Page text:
Notice the lack of a large W on the directional banner implying its been around for a few years. Another newer sign installation appears a few blocks further on:
 This one is a couple block east of the BU bridge where you see many types of signs:
Of particular interest is the green guide of 'paddle' sign for Storrow Drive and MA 2 West, notice the lack of any signage for US 20 (or MA 30). There's a MA 2 West trailblazer in the distance, here it is close up:
This and the following MA 2 West sign along the BU Bridge offer a clue as to who is installing these new signs:
Given that these are two different jurisdictions for the state, the Department of Conservation and Recreation, not MassDOT is responsible for maintaining the bridge, but not the surrounding streets, and signage was put up in both places around the same time, and there is no similar signage on the Cambridge side of the river, implies that it's the City of Boston who is in the sign placement business, though they have denied it according to MassDOT. Regardless, it should be the responsibility of someone to fix wrong or misplaced signage, and that should fall on MassDOT, if no one steps forward.

I drove back Memorial Drive to confirm that no new route signage had appeared along this route recently. But first, I took some scenic photos like this:
One of my favorite Boston skyline views. But back to signage, or lack of it in Cambridge. There are currently no route markers for US 3 nor MA 3 heading east from the BU Bridge until after Mass Ave (Real MA 2A). Then the first route sign you see is on a detour sign:
This is for the Longfellow Bridge project which has closed the bridge for traffic heading to Boston. There is only one official MA 3 South reassurance marker just ahead prior to the bridge:
And, ironically, its on the right side just prior to where MA 3 would officially leave Memorial Drive to the left, the ramp currently closed, so if you see the sign you are typically in the wrong lane to continue on it. There were a couple more detour signs further east on Land Boulevard, like this one:
Detour traffic then takes a right at the intersection with MA 28 or the O'Brien Highway:
I took this photo not because the signs are new, but rather the skyline. Until a few years ago this was largely an abandoned industrial area on the other side of MA 28, now several buildings have been put up with several more still to be built.

It was nice approaching Leverett Circle without a traffic jam, here's the Big Dig related signage put in several years ago:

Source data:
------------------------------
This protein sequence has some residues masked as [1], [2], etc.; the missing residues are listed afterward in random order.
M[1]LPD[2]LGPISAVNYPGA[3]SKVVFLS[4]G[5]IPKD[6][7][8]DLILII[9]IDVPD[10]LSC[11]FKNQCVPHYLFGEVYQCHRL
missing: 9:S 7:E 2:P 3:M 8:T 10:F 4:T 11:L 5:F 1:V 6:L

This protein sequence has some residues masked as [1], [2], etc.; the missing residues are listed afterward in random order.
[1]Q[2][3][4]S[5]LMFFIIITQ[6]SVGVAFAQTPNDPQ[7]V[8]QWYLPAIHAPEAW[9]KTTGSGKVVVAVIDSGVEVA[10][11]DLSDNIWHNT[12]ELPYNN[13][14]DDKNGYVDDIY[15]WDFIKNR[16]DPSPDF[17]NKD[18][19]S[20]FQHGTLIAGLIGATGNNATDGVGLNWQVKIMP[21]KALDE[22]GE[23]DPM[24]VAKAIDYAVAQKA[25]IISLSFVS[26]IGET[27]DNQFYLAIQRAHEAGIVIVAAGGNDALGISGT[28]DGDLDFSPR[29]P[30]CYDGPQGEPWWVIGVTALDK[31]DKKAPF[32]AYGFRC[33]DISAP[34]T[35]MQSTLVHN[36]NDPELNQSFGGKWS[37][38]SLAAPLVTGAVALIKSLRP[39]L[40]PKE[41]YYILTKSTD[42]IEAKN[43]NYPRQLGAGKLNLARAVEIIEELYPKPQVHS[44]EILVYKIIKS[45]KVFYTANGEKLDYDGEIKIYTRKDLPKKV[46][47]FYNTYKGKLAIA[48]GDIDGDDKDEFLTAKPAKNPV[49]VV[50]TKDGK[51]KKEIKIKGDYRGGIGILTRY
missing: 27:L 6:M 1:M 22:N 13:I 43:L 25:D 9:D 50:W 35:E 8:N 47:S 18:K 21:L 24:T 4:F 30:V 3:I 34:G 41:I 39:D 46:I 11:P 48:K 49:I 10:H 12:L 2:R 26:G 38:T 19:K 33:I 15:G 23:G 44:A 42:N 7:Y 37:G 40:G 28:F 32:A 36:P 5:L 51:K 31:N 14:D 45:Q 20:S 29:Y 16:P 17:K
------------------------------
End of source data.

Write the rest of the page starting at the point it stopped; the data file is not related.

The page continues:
I apologize for the glare. If you want to get on Storrow Drive West you should be in the right lane, though there's no sign to indicate that until you get to the Circle itself. Here's the overhead signs for I-93 and North US 1, and additional ground level signage for South US 1 and MA 3 (a rarity for Big Dig on-ramps):

That's it for Boston (and Cambridge) signage, I conclude with some I-93 South related photos. First here are the newer overheads that went in with the Big Dig in the South Bay area. The new sign project is to replace the UMass and JFK Library text on the Exit 15 sign with Dorchester and South Boston--
Apparently specific sites are no longer allowed on overhead signs according to the new MUTCD. There are also these two relatively new I-93 shields that have appeared on the Southeast Expressway (but don't seem to be related to the sign replacement project, since they don't match plan specs):
Again, sorry for the glare, this one has a South banner, while the one placed beyond Exit 11, Granite Avenue, is 'topless':
Hopefully, the contractors responsible for sign replacement along this stretch will speed up there work, especially with the deadline for completion coming up next April. If and when they do start placing new signs along I-93, I will post photos and updates both here, in the AARoads Forum and on the appropriate Facebook groups.

Comments

Black Sheep said…
"Apparently specific sites are no longer allowed on overhead signs according to the new MUTCD." Rulemaking geniuses that they are.

Then what becomes of the first photo in the set with a rich set of popular sites: "TD Garden", "Museum of Science", "Aquarium", "Quincy Market".

And does "Logan Airport" count as a site?

Do we make an end-run by naming some streets: "TD Garden Path", "Aquarium Way", etc.?